Many economies in Asia enjoyed a stronger-than-expected second quarter. But slowdowns in the rest of the world mean the region will see weaker growth in the second half.
In the past few weeks, data on second-quarter real gross domestic products have been released (table). Only South Korea and Taiwan posted growth weaker than analysts had projected.
In general, these Asian economies were powered by rising electronics exports and highly accommodative fiscal and monetary policies. Capital-spending trends were mixed, but other factors helped individual countries. Hong Kong, for example, benefited from a surge in tourism from mainland China, Indonesia experienced less of a drag from a drawdown in inventories, and Singapore saw a gain in exports from its biomedical industry.
The region, however, faces a more difficult second half, especially if domestic demand from businesses doesn't kick in. Slowdowns in the U.S. and Europe, coupled with the continued problems in Japan, mean that demand for computers, consumer electronics, and semiconductors will not continue to grow at double-digit rates. Already, July factory output in Taiwan fell more than 1%, as the output of information-processing gear and electronics plunged.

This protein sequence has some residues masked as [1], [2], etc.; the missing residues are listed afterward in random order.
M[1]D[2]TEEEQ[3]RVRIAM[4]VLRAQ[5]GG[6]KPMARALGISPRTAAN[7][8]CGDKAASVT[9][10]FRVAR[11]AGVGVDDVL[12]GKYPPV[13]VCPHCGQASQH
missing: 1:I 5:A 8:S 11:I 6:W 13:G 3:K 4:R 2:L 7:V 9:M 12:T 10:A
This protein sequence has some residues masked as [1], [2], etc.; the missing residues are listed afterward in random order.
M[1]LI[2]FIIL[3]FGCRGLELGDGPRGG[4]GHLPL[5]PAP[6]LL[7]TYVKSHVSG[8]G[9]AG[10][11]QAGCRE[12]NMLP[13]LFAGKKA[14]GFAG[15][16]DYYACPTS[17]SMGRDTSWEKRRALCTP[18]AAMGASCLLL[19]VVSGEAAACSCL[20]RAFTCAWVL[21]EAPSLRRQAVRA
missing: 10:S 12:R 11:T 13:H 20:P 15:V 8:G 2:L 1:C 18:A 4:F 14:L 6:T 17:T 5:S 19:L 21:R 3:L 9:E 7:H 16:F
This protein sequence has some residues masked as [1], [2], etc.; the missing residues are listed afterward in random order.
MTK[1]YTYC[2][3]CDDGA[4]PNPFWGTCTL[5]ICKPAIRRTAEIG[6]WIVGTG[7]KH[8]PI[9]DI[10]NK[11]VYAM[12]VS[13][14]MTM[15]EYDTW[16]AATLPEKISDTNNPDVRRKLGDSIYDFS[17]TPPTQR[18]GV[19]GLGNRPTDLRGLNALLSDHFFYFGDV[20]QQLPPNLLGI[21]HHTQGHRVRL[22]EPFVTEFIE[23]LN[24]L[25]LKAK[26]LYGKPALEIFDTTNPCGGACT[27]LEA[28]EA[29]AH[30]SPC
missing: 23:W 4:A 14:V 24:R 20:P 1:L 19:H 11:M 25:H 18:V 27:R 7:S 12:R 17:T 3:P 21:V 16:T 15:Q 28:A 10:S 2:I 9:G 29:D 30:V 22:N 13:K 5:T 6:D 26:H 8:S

In addition, some countries will face fiscal difficulties. One reason Korea's GDP data fell short of expectations is that the government suddenly stopped funding building projects. Foreign investors are growing worried about the deficit in the Philippines, where the red ink in just the first seven months of the year has exceeded the government's estimate for all of 2002.
Another concern is social unrest and corruption, which could destabilize governments. With the world approaching the first anniversary of the September 11 attacks in the U.S., clashes between religious groups may pick up in the region. Such unrest could make investors nervous and more likely to pull money out of Asia just as capital spending will be needed to offset slower export growth. By James C. Cooper & Kathleen Madigan